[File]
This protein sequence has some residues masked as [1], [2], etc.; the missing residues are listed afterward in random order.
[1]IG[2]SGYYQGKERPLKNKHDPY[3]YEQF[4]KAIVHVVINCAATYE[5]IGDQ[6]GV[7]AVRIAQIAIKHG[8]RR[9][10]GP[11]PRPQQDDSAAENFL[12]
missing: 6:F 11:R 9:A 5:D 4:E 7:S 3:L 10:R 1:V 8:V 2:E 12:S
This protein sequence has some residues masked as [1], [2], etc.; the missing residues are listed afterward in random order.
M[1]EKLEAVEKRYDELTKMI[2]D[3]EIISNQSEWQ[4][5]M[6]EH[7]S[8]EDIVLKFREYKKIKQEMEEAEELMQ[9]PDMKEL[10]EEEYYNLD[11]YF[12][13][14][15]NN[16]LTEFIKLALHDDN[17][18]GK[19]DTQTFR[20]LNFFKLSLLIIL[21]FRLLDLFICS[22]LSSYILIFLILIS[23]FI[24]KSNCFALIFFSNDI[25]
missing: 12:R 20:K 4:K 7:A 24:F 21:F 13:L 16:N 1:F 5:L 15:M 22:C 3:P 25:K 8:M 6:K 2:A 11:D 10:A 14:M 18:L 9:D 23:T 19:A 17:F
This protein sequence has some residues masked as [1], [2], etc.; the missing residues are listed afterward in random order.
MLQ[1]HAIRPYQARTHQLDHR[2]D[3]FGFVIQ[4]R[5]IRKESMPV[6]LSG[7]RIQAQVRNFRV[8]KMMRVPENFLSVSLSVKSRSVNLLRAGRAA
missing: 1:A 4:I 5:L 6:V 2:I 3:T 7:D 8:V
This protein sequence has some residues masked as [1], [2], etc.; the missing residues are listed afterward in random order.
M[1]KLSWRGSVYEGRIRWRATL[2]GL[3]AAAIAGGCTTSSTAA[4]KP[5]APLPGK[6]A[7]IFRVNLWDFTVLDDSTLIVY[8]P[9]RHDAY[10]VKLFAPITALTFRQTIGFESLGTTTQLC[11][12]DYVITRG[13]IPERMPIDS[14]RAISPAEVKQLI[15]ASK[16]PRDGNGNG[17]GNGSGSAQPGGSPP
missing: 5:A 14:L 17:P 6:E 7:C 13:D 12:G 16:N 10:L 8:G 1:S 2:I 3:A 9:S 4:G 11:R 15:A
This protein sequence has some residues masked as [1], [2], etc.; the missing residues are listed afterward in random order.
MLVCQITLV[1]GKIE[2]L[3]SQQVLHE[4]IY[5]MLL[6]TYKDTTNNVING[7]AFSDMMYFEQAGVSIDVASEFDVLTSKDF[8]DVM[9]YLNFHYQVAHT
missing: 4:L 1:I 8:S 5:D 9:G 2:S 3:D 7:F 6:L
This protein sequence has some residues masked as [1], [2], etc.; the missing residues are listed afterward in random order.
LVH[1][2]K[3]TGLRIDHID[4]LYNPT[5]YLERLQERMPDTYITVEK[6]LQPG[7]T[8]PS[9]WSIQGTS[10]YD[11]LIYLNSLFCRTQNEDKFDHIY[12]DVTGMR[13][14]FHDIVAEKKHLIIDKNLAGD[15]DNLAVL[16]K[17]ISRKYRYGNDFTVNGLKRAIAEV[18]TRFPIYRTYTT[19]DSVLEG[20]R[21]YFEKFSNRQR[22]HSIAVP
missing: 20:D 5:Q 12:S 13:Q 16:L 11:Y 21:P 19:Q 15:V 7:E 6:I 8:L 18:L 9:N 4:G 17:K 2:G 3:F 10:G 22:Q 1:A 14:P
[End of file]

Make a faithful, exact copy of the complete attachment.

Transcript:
This protein sequence has some residues masked as [1], [2], etc.; the missing residues are listed afterward in random order.
[1]IG[2]SGYYQGKERPLKNKHDPY[3]YEQF[4]KAIVHVVINCAATYE[5]IGDQ[6]GV[7]AVRIAQIAIKHG[8]RR[9][10]GP[11]PRPQQDDSAAENFL[12]
missing: 6:F 11:R 9:A 5:D 4:E 7:S 3:L 10:R 1:V 8:V 2:E 12:S
This protein sequence has some residues masked as [1], [2], etc.; the missing residues are listed afterward in random order.
M[1]EKLEAVEKRYDELTKMI[2]D[3]EIISNQSEWQ[4][5]M[6]EH[7]S[8]EDIVLKFREYKKIKQEMEEAEELMQ[9]PDMKEL[10]EEEYYNLD[11]YF[12][13][14][15]NN[16]LTEFIKLALHDDN[17][18]GK[19]DTQTFR[20]LNFFKLSLLIIL[21]FRLLDLFICS[22]LSSYILIFLILIS[23]FI[24]KSNCFALIFFSNDI[25]
missing: 12:R 20:K 4:K 7:A 24:F 21:F 13:L 16:N 1:F 5:L 15:M 22:C 3:P 25:K 8:M 6:K 2:A 11:D 10:A 14:M 18:L 9:D 23:T 19:A 17:F
This protein sequence has some residues masked as [1], [2], etc.; the missing residues are listed afterward in random order.
MLQ[1]HAIRPYQARTHQLDHR[2]D[3]FGFVIQ[4]R[5]IRKESMPV[6]LSG[7]RIQAQVRNFRV[8]KMMRVPENFLSVSLSVKSRSVNLLRAGRAA
missing: 1:A 4:I 5:L 6:V 2:I 3:T 7:D 8:V
This protein sequence has some residues masked as [1], [2], etc.; the missing residues are listed afterward in random order.
M[1]KLSWRGSVYEGRIRWRATL[2]GL[3]AAAIAGGCTTSSTAA[4]KP[5]APLPGK[6]A[7]IFRVNLWDFTVLDDSTLIVY[8]P[9]RHDAY[10]VKLFAPITALTFRQTIGFESLGTTTQLC[11][12]DYVITRG[13]IPERMPIDS[14]RAISPAEVKQLI[15]ASK[16]PRDGNGNG[17]GNGSGSAQPGGSPP
missing: 5:A 14:L 17:P 6:E 7:C 13:D 12:G 16:N 10:L 8:G 1:S 2:I 3:A 9:S 4:G 11:R 15:A
This protein sequence has some residues masked as [1], [2], etc.; the missing residues are listed afterward in random order.
MLVCQITLV[1]GKIE[2]L[3]SQQVLHE[4]IY[5]MLL[6]TYKDTTNNVING[7]AFSDMMYFEQAGVSIDVASEFDVLTSKDF[8]DVM[9]YLNFHYQVAHT
missing: 4:L 1:I 8:S 5:D 9:G 2:S 3:D 7:F 6:L
This protein sequence has some residues masked as [1], [2], etc.; the missing residues are listed afterward in random order.
LVH[1][2]K[3]TGLRIDHID[4]LYNPT[5]YLERLQERMPDTYITVEK[6]LQPG[7]T[8]PS[9]WSIQGTS[10]YD[11]LIYLNSLFCRTQNEDKFDHIY[12]DVTGMR[13][14]FHDIVAEKKHLIIDKNLAGD[15]DNLAVL[16]K[17]ISRKYRYGNDFTVNGLKRAIAEV[18]TRFPIYRTYTT[19]DSVLEG[20]R[21]YFEKFSNRQR[22]HSIAVP
missing: 20:D 5:Q 12:S 13:Q 16:L 11:Y 21:P 19:Q 15:V 7:E 6:I 8:L 18:L 9:N 4:G 17:K 2:G 3:F 10:G 22:Q 1:A 14:P